While some bees hibernate through the winter, others periodically emerge to gather supplies for their colonies. Some bees emerge in January or February to prepare for the end of winter. Bees need access to pollen and nectar so that they can produce honey and replenish their hive's food supply.
A winter border consists of bee-friendly plants that bloom in the cold months. You'll support the bee population and enjoy the colorful flowers in the midst of the gloom.
Plant Large Shrubs
Witch hazel is a tall, spindly shrub that produces bright yellow flowers. You can make the towering shrubs your garden's focal point, arrange them in the background or plant them around your house for privacy. Some use witch hazel bark and leaves in holistic medicine. Photographers often take snapshots of snow weighing on the delicate branches.
Sweet box is a shrub with shiny green leaves and pink-and-white flowers that mimic holiday colors. You can decorate your porch or backyard with sweet box in your favorite planters. Plant them in autumn so that you can enjoy the flowers when they bloom in winter.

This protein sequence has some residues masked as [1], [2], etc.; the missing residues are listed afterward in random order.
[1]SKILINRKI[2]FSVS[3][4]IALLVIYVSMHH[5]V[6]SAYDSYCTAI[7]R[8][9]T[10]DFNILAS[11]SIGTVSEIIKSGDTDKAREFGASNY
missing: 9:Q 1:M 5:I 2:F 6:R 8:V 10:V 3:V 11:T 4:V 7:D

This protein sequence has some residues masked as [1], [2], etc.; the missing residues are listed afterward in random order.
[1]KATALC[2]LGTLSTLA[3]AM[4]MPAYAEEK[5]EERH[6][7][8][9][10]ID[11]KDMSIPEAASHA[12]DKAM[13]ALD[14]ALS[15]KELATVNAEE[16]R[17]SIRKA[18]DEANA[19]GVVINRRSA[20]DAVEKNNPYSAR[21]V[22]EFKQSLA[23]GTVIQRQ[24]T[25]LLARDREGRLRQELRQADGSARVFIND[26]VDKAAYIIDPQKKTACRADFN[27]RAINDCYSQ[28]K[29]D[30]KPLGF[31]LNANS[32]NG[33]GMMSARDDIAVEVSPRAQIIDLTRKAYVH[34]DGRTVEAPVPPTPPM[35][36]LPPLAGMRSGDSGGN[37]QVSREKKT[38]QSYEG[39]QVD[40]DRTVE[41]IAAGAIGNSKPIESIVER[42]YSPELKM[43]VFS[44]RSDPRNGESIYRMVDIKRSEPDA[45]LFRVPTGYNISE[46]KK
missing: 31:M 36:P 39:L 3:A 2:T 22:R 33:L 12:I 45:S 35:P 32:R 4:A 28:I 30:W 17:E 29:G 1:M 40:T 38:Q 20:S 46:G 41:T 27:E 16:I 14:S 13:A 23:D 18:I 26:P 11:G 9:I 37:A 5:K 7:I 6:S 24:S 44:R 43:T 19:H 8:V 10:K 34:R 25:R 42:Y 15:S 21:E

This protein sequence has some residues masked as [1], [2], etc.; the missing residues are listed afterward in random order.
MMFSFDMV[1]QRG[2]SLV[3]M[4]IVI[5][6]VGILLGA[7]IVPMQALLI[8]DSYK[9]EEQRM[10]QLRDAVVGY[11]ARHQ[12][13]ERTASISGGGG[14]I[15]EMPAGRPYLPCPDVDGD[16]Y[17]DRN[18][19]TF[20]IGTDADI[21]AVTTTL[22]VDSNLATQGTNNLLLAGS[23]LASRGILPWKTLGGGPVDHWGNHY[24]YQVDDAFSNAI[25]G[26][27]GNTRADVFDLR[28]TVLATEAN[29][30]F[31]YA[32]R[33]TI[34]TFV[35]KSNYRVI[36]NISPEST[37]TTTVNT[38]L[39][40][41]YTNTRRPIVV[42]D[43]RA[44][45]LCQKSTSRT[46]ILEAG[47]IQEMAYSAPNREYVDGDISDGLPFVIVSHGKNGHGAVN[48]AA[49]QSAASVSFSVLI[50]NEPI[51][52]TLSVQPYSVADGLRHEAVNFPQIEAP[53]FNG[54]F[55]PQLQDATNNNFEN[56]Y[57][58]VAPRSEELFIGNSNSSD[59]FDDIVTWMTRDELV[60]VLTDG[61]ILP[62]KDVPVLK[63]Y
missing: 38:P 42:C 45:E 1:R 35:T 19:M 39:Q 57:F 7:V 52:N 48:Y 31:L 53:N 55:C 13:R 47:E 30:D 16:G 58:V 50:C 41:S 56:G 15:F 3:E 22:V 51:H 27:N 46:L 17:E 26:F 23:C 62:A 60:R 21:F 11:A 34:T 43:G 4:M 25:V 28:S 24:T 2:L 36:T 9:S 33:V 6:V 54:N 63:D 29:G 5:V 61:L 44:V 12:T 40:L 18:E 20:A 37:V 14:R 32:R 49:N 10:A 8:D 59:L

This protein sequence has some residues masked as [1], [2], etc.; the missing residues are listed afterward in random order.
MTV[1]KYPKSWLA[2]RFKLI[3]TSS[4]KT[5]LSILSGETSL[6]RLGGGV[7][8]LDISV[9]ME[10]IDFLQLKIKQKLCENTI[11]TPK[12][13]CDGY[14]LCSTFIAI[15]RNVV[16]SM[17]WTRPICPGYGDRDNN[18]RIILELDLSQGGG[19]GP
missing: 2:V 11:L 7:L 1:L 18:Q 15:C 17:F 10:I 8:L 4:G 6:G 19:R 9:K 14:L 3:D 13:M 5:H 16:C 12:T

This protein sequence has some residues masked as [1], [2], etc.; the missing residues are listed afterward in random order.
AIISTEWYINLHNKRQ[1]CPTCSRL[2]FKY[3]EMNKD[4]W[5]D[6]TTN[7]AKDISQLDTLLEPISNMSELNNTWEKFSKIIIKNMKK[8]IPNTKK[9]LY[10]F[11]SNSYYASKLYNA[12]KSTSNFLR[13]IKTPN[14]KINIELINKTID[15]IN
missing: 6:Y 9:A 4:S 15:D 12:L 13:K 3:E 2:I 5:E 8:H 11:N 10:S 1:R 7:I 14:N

Add Delicate Flowers
A winter rose produces bright green leaves and soft white petals with yellow centers. These flowers bloom from autumn to spring, helping bees sustain their colonies throughout winter. They withstand snow and cold temperatures that would kill other plants. When snow falls, the frost enhances the flowers' beauty.
For a burst of color, winter aconite blooms in January and February. The bright yellow flowers and green leaves stand out against the bare backdrop. Winter aconite grows in small clusters that can cover your border. They peak in the winter and go dormant when spring arrives.
Plan ahead so that you can build your winter border before the temperature drops.